Muslim American women talk about raising hate speech and Islamophobia ahead of the US presidential elections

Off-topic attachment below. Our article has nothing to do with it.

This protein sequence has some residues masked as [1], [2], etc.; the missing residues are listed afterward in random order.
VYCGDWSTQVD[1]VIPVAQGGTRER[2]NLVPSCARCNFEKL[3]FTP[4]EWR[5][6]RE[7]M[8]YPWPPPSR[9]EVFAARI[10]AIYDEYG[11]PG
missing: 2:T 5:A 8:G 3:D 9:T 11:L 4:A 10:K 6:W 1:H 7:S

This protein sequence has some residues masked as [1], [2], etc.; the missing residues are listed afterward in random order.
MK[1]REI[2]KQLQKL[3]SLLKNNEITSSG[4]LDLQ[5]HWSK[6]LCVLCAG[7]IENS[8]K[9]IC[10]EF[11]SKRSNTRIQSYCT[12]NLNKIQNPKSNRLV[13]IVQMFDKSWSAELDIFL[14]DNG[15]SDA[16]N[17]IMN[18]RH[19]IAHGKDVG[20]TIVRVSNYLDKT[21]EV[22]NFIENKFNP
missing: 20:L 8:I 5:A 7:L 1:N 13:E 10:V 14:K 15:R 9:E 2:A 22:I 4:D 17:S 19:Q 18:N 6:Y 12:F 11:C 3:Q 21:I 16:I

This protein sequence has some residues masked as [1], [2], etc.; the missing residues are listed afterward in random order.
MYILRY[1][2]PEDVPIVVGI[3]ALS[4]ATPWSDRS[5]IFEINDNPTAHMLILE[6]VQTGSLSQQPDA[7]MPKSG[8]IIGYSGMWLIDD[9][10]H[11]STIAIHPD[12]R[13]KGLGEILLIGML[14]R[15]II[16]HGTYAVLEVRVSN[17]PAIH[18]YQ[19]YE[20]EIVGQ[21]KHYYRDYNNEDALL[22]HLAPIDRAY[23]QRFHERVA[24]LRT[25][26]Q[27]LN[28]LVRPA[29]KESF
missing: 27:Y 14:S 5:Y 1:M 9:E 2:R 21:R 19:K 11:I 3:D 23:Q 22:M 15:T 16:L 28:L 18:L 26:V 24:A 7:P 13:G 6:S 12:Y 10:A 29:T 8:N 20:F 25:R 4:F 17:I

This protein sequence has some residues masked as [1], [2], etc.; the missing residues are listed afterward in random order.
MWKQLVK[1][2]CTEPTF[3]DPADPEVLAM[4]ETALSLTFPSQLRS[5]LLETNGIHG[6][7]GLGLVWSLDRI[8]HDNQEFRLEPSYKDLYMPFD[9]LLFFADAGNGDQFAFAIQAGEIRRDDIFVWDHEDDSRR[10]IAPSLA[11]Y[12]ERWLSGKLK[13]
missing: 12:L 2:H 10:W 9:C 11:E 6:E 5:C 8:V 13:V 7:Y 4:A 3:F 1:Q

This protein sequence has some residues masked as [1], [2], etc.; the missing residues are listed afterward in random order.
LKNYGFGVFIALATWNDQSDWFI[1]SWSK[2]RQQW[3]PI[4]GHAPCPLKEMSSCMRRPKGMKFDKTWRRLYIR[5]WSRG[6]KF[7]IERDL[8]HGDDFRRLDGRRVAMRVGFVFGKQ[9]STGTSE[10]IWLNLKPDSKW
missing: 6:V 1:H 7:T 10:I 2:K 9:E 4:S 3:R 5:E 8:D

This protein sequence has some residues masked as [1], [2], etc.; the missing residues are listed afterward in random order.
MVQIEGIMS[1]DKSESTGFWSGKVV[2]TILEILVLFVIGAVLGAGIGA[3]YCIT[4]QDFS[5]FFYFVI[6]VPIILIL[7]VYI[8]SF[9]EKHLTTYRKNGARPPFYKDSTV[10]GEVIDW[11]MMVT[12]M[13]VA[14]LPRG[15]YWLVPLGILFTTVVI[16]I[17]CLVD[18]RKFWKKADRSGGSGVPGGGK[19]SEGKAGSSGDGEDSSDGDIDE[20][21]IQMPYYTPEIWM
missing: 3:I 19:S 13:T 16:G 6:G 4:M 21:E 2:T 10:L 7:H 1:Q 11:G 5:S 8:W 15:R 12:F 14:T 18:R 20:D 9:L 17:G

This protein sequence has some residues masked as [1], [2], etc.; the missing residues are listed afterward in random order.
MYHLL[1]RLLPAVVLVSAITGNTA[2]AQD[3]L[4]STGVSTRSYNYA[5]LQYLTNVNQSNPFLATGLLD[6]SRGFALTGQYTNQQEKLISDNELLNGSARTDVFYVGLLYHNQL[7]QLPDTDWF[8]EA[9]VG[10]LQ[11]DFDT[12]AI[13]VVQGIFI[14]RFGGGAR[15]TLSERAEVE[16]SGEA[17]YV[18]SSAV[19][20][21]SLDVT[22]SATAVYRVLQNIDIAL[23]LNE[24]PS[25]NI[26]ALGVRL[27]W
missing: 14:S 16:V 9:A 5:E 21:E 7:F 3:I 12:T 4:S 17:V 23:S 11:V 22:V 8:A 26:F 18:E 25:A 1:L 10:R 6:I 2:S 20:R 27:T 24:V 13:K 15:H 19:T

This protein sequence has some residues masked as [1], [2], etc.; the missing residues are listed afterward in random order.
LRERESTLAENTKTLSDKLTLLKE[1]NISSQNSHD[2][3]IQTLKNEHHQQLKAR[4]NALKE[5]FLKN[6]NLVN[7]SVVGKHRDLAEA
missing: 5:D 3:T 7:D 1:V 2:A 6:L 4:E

NEW YORK, UNITED STATES - OCTOBER 26: A Muslim woman, Sarah A. Aly, Mentorship Coordinator at Network for Arab American Professionals, poses for a photo during an exclusive interview for "Anadolu Agency (AA)" on raising hate speech and islamophobia ahead of the US presidential elections in New York City, NY, USA on October 26, 2016. In a part of interview Aly said, "For me, Trump is not the source or the epitome of my marginalization as a Muslim woman in this country. My first interaction with the state was at 15 years old, when the FBI came knocking at my door in connection with a Facebook status they deemed suspicious. It has continued since, the most recent being an undercover cop at my school, Brooklyn College, posing as a girl named Mel, inserting herself in circles of friends and spaces I organized in, for four years. It has become increasingly hard for me to form bonds and friendships with people, because I don't know how to trust anymore. For a very long time since, I've felt a longing to move back to Egypt, where my father is from. A lot of my friends and cousins don't really get it. I tell them I don't feel welcome in the states and they assume its because of incidents in the streets or racist comments and they tell me that I should get over that because I will still have a much better life in America than in Alexandria. But it isn't just the slurs or dirty looks. My discomfort here is not just a result of the shouts "go back to your country" that I can just joke about, saying I don't think I can go live at Lutheran Medical Center, where I was born. My discomfort is more constant, because the state has made it clear I don't belong here, clear that they viewed me as a criminal long before I even had any political views. It didn't take Trump for me to realize this. I've seen in in the home raids and the deportations of innocent family friends and I've seen it in hate crimes, and I've seen it in laws passed by Obama that strip a certain type of people, people that look like me, of our rights in the interest of "national security." In some ways, I'm actually glad that Trump is so bluntly xenophobic. He makes our reality much more obvious. The people who believed America was "post-racial" or colorblind are having a reality check, and he exposes America for what it is, and what it always has been: founded and built on racism."